But the next anticipated step may be the most revolutionary of all.

Quantum computing is the technology that many scientists, entrepreneurs and big businesses expect to provide a, well, quantum leap into the future.

If you’ve never heard of it there’s a helpful video doing the social media rounds that’s got a couple of million hits on YouTube.

It features the Canadian prime minister, Justin Trudeau, detailing exactly what quantum computing means.




Trudeau was on a recent visit to the Perimeter Institute for Theoretical Physics in Waterloo, Ontario, one of the world’s leading centres for the study of the field. D

During a press conference there, a reporter asked him, half-jokingly, to explain quantum computing.

Quantum mechanics is a conceptually counterintuitive area of science that has baffled some of the finest minds – as Albert Einstein said “God does not play dice with the universe” – so it’s not something you expect to hear politicians holding forth on.

Throw it into the context of computing and let’s just say you could easily make Zac Goldsmith look like an expert on Bollywood.

But Trudeau rose to the challenge and gave what many science observers thought was a textbook example of how to explain a complex idea in a simple way.

The concept of quantum computing is relatively new, dating back to ideas put forward in the early 1980s by the late Richard Feynman, the brilliant American theoretical physicist and Nobel laureate.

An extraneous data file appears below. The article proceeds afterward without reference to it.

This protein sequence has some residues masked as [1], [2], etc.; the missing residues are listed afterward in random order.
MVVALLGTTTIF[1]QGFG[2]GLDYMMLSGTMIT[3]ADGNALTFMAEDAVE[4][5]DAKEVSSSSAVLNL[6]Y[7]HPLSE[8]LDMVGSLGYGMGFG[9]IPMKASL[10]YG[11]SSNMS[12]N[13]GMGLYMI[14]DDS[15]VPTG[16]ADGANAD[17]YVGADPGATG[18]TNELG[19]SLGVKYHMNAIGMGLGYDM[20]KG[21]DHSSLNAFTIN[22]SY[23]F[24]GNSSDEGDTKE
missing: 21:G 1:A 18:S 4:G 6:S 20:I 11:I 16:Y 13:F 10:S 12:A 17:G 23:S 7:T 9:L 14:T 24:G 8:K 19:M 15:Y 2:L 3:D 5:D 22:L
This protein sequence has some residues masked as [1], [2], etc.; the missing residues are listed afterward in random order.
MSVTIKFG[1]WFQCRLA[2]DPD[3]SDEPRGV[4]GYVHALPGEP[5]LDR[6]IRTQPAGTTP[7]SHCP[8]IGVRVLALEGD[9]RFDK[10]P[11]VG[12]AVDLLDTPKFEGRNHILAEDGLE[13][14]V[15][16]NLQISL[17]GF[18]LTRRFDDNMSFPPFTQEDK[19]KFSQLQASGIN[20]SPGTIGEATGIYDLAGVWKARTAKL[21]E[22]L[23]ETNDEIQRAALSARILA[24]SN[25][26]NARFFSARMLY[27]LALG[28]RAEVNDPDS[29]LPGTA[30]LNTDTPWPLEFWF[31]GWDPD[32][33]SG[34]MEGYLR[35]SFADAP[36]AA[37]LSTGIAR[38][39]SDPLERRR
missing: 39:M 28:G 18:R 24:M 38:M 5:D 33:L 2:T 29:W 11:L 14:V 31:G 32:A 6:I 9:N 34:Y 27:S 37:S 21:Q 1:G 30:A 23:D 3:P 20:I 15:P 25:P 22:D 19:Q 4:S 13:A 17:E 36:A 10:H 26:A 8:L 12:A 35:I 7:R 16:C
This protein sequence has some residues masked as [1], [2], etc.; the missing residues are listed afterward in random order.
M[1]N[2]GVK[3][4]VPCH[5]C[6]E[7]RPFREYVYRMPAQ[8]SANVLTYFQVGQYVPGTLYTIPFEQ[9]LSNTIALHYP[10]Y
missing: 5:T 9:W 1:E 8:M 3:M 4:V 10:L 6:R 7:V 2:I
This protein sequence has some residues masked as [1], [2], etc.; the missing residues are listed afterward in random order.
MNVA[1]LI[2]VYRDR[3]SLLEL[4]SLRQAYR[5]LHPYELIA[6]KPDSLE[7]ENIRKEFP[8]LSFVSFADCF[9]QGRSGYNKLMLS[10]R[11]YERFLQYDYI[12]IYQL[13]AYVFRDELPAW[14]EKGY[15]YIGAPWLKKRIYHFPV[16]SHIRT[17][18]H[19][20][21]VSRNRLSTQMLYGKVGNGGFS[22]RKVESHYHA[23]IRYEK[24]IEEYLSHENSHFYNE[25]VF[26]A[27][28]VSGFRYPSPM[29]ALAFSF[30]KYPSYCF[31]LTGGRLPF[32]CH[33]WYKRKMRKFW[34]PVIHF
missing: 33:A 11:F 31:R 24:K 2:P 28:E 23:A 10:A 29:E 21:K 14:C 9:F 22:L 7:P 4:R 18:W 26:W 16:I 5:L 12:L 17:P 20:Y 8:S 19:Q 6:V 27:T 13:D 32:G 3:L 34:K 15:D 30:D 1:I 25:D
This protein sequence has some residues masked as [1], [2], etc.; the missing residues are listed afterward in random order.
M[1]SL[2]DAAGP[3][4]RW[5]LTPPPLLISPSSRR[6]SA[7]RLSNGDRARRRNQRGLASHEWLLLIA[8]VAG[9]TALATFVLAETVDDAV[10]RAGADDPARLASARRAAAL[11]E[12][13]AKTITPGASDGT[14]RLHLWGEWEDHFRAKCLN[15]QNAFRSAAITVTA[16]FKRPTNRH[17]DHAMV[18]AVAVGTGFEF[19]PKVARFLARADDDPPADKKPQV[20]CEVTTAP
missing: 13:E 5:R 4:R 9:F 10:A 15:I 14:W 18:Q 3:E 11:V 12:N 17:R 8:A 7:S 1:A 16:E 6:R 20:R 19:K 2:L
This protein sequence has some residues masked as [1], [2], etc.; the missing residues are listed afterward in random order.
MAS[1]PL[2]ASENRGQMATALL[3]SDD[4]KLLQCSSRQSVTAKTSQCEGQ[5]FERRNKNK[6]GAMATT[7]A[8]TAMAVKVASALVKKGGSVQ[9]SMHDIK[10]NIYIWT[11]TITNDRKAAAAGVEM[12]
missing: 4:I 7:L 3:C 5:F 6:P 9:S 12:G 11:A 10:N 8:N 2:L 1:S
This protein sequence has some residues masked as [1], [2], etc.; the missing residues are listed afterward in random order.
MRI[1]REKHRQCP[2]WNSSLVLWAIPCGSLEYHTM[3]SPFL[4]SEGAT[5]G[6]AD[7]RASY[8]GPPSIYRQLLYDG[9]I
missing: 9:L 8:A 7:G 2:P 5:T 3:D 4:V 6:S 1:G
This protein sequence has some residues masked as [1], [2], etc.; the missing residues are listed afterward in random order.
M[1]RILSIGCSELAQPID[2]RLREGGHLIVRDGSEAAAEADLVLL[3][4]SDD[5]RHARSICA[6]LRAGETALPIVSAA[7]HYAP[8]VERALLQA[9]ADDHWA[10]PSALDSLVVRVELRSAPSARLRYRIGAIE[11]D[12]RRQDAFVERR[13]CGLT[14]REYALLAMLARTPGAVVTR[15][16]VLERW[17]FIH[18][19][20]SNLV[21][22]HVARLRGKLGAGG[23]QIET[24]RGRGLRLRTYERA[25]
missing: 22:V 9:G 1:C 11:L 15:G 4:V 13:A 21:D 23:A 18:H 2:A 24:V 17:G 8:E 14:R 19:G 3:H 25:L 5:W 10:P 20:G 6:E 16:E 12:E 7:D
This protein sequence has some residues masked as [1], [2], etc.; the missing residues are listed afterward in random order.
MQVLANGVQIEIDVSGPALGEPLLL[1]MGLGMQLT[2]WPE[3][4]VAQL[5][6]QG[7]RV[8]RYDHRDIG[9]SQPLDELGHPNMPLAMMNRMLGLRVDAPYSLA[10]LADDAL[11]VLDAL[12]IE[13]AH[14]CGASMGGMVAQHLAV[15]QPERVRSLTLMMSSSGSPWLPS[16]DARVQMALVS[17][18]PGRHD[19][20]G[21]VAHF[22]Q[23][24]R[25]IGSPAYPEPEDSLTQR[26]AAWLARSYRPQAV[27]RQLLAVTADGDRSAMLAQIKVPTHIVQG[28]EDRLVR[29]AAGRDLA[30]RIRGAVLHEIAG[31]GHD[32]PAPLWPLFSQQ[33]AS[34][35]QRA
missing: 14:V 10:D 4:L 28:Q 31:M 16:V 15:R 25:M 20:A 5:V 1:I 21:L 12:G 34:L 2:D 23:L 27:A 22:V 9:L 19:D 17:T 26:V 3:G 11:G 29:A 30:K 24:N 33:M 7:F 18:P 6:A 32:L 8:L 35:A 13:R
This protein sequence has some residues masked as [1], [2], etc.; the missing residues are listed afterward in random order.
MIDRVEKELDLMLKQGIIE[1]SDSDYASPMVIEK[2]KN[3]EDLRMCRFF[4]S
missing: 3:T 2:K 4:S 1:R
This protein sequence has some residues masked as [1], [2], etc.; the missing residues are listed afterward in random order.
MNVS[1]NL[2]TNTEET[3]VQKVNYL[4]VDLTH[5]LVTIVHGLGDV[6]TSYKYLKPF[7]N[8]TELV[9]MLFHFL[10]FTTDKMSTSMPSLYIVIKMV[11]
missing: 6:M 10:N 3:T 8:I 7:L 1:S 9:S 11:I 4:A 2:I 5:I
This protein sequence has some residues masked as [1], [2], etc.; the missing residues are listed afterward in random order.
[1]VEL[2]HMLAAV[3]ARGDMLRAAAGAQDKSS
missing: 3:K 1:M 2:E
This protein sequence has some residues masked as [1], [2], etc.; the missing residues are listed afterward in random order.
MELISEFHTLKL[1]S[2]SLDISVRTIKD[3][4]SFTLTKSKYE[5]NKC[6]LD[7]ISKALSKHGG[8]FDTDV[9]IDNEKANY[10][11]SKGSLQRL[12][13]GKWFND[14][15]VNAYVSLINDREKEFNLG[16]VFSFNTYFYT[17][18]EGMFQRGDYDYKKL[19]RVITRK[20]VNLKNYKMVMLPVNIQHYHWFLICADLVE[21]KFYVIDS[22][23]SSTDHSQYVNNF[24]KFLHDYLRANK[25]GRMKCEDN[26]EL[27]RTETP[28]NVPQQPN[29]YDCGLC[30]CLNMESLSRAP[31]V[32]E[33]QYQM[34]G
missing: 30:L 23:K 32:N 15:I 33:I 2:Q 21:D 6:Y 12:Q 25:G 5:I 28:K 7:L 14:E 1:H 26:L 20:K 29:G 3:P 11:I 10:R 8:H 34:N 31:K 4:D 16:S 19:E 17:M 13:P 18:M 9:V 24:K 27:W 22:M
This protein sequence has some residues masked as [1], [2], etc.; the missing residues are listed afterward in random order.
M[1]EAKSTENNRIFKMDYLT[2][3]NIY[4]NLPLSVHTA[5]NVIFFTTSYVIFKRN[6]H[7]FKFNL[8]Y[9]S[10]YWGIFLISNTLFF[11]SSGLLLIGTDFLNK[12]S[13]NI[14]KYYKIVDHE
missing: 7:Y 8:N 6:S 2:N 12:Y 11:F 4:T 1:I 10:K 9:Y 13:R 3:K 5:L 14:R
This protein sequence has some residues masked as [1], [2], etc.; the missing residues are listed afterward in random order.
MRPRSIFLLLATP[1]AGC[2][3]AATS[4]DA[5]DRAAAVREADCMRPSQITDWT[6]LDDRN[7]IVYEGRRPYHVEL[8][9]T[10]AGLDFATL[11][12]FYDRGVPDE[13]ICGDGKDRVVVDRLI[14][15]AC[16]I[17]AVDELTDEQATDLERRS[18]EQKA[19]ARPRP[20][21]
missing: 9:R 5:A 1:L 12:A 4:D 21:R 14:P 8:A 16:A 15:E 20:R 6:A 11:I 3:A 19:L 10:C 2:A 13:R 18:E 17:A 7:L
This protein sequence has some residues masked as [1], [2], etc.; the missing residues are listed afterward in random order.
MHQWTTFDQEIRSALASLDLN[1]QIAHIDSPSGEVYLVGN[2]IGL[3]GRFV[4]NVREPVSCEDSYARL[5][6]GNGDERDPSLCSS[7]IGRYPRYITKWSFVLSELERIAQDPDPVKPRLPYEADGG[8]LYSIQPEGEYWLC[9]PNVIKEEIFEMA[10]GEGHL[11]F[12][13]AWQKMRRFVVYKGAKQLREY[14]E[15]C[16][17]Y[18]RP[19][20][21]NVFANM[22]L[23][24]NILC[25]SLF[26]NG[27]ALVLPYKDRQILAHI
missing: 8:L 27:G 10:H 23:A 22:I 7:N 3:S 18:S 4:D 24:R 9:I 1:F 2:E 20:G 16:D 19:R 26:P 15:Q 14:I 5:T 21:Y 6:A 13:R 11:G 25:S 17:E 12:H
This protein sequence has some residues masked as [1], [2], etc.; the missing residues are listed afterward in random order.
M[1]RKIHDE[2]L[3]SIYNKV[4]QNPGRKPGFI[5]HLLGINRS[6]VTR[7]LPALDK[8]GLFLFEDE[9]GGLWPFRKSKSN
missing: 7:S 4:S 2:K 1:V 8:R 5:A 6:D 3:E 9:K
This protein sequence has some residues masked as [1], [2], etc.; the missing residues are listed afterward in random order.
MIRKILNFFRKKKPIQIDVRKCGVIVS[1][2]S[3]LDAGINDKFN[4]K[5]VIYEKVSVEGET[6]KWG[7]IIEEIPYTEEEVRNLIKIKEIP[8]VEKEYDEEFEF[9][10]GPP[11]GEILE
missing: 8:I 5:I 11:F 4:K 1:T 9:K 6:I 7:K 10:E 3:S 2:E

He conceptualised the possible improvements in speed that might be achieved with a quantum computer. But theoretical physics, while a necessary first step, leaves the real brainwork to practical application.

With normal computers, or classical computers as they’re now called, there are only two options – on and off – for processing information.

A computer “bit”, the smallest unit into which all information is broken down, is either a “1” or a “0”.

And the computational power of a normal computer is dependent on the number of binary transistors – tiny power switches – that are contained within its microprocessor.

Back in 1971 the first Intel processor was made up of 2,300 transistors. Intel now produce microprocessors with more than 5bn transistors. However, they’re still limited by their simple binary options.

But as Trudeau explained, with quantum computers the bits, or “qubits” as they are known, afford far more options owing to the uncertainty of their physical state.

In the mysterious subatomic realm of quantum physics, particles can act like waves, so that they can be particle or wave or particle and wave.

This is what’s known in quantum mechanics as superposition. As a result of superposition a qubit can be a 0 or 1 or 0 and 1. That means it can perform two equations at the same time.

Two qubits can perform four equations. And three qubits can perform eight, and so on in an exponential expansion. That leads to some inconceivably large numbers, not to mention some mind-boggling working concepts.